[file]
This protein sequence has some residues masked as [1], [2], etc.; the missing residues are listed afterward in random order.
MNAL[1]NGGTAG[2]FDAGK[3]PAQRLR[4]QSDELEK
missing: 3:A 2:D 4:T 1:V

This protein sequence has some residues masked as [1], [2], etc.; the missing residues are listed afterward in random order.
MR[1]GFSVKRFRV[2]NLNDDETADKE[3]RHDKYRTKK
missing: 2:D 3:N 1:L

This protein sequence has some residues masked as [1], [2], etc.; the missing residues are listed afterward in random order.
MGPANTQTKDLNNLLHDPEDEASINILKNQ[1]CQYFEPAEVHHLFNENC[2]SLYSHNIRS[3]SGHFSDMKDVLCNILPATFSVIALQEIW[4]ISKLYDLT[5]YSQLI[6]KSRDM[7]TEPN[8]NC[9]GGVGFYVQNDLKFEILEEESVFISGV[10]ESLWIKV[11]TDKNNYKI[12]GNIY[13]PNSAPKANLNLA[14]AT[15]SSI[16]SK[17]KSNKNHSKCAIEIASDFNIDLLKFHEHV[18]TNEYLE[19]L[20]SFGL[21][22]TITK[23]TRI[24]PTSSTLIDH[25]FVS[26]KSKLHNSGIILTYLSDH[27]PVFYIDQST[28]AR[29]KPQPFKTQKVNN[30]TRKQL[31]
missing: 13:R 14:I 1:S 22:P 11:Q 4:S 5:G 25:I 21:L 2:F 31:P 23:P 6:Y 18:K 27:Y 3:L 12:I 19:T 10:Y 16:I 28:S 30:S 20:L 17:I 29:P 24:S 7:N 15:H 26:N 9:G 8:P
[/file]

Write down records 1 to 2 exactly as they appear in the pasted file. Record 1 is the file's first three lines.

This protein sequence has some residues masked as [1], [2], etc.; the missing residues are listed afterward in random order.
MNAL[1]NGGTAG[2]FDAGK[3]PAQRLR[4]QSDELEK
missing: 3:A 2:D 4:T 1:V

This protein sequence has some residues masked as [1], [2], etc.; the missing residues are listed afterward in random order.
MR[1]GFSVKRFRV[2]NLNDDETADKE[3]RHDKYRTKK
missing: 2:D 3:N 1:L